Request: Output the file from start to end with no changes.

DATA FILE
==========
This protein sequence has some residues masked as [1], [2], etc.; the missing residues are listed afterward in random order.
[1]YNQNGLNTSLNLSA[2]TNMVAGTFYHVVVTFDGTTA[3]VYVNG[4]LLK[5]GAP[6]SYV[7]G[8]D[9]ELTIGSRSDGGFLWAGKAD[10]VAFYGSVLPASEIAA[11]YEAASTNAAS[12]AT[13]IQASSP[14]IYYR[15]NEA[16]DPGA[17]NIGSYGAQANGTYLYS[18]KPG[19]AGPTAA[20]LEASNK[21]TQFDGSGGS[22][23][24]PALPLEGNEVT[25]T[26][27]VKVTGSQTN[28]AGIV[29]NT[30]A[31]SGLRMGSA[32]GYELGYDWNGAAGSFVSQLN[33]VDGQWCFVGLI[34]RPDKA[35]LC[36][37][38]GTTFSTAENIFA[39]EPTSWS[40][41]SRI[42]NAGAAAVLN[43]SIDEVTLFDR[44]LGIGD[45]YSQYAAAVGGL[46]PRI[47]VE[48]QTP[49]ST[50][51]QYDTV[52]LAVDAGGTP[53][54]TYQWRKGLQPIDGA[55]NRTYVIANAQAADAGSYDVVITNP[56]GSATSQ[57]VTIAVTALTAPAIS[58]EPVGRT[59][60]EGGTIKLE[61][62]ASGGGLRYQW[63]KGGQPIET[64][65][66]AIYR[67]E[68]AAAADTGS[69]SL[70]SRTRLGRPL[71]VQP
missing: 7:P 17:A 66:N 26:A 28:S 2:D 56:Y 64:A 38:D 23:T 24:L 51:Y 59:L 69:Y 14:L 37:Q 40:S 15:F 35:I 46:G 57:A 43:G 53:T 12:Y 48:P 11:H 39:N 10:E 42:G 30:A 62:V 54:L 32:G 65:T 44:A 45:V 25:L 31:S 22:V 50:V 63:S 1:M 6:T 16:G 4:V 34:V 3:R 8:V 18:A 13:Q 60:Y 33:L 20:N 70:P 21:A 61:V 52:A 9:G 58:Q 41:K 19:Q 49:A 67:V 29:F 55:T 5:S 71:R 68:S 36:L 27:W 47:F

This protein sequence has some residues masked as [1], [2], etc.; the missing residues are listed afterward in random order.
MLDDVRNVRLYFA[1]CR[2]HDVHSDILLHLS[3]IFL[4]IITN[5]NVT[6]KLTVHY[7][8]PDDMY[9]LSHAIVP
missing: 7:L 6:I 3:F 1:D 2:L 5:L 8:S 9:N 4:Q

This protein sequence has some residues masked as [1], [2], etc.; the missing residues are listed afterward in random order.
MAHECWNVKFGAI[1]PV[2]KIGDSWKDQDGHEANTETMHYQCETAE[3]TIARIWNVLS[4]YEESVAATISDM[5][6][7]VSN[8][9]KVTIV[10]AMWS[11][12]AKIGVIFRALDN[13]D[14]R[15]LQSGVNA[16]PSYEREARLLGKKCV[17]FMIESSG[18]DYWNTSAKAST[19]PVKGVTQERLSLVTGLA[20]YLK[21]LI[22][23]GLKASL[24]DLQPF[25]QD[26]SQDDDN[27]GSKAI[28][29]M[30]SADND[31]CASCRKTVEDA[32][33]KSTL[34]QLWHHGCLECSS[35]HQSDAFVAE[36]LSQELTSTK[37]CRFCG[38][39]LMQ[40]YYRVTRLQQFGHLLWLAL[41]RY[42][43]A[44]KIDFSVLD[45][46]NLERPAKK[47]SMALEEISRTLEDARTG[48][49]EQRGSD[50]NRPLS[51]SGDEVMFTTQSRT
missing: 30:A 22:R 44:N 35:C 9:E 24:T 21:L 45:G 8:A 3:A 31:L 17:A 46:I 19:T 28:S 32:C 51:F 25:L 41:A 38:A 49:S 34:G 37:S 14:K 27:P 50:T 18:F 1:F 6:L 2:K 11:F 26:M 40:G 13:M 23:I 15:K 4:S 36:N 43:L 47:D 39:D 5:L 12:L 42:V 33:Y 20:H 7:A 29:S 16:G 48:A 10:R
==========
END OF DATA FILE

This protein sequence has some residues masked as [1], [2], etc.; the missing residues are listed afterward in random order.
[1]YNQNGLNTSLNLSA[2]TNMVAGTFYHVVVTFDGTTA[3]VYVNG[4]LLK[5]GAP[6]SYV[7]G[8]D[9]ELTIGSRSDGGFLWAGKAD[10]VAFYGSVLPASEIAA[11]YEAASTNAAS[12]AT[13]IQASSP[14]IYYR[15]NEA[16]DPGA[17]NIGSYGAQANGTYLYS[18]KPG[19]AGPTAA[20]LEASNK[21]TQFDGSGGS[22][23][24]PALPLEGNEVT[25]T[26][27]VKVTGSQTN[28]AGIV[29]NT[30]A[31]SGLRMGSA[32]GYELGYDWNGAAGSFVSQLN[33]VDGQWCFVGLI[34]RPDKA[35]LC[36][37][38]GTTFSTAENIFA[39]EPTSWS[40][41]SRI[42]NAGAAAVLN[43]SIDEVTLFDR[44]LGIGD[45]YSQYAAAVGGL[46]PRI[47]VE[48]QTP[49]ST[50][51]QYDTV[52]LAVDAGGTP[53][54]TYQWRKGLQPIDGA[55]NRTYVIANAQAADAGSYDVVITNP[56]GSATSQ[57]VTIAVTALTAPAIS[58]EPVGRT[59][60]EGGTIKLE[61][62]ASGGGLRYQW[63]KGGQPIET[64][65][66]AIYR[67]E[68]AAAADTGS[69]SL[70]SRTRLGRPL[71]VQP
missing: 7:P 17:A 66:N 26:A 28:S 2:D 56:Y 64:A 38:D 23:T 24:L 51:Y 59:L 69:Y 14:L 37:Q 40:S 15:F 35:I 46:G 57:A 43:G 53:T 12:Y 48:P 11:H 39:N 10:E 42:G 30:A 62:V 54:L 32:G 65:T 44:A 45:V 25:L 31:S 22:V 50:V 63:S 1:M 6:T 16:G 4:V 34:V 3:R 8:V 18:A 13:Q 60:Y 33:L 20:N 70:P 21:A 61:V 52:A 9:G 58:Q 41:K 19:Q 49:A 67:V 29:F 55:T 5:S 71:R 68:S 36:L 27:W 47:F

This protein sequence has some residues masked as [1], [2], etc.; the missing residues are listed afterward in random order.
MLDDVRNVRLYFA[1]CR[2]HDVHSDILLHLS[3]IFL[4]IITN[5]NVT[6]KLTVHY[7][8]PDDMY[9]LSHAIVP
missing: 7:L 6:I 3:F 1:D 2:L 5:L 8:S 9:N 4:Q

This protein sequence has some residues masked as [1], [2], etc.; the missing residues are listed afterward in random order.
MAHECWNVKFGAI[1]PV[2]KIGDSWKDQDGHEANTETMHYQCETAE[3]TIARIWNVLS[4]YEESVAATISDM[5][6][7]VSN[8][9]KVTIV[10]AMWS[11][12]AKIGVIFRALDN[13]D[14]R[15]LQSGVNA[16]PSYEREARLLGKKCV[17]FMIESSG[18]DYWNTSAKAST[19]PVKGVTQERLSLVTGLA[20]YLK[21]LI[22][23]GLKASL[24]DLQPF[25]QD[26]SQDDDN[27]GSKAI[28][29]M[30]SADND[31]CASCRKTVEDA[32][33]KSTL[34]QLWHHGCLECSS[35]HQSDAFVAE[36]LSQELTSTK[37]CRFCG[38][39]LMQ[40]YYRVTRLQQFGHLLWLAL[41]RY[42][43]A[44]KIDFSVLD[45][46]NLERPAKK[47]SMALEEISRTLEDARTG[48][49]EQRGSD[50]NRPLS[51]SGDEVMFTTQSRT
missing: 30:A 22:R 44:N 35:C 9:E 24:T 21:L 45:G 8:A 3:A 31:L 17:A 46:I 19:T 28:S 32:C 51:F 25:L 41:A 38:A 49:S 34:G 37:S 14:K 27:P 50:T 18:F 1:F 6:L 2:K 11:F 26:M 40:G 13:M 23:I 15:K 4:S 36:N 43:L 47:D 39:D 5:L 12:L 42:V 33:Y 20:H 7:A 29:S 16:G 48:A 10:R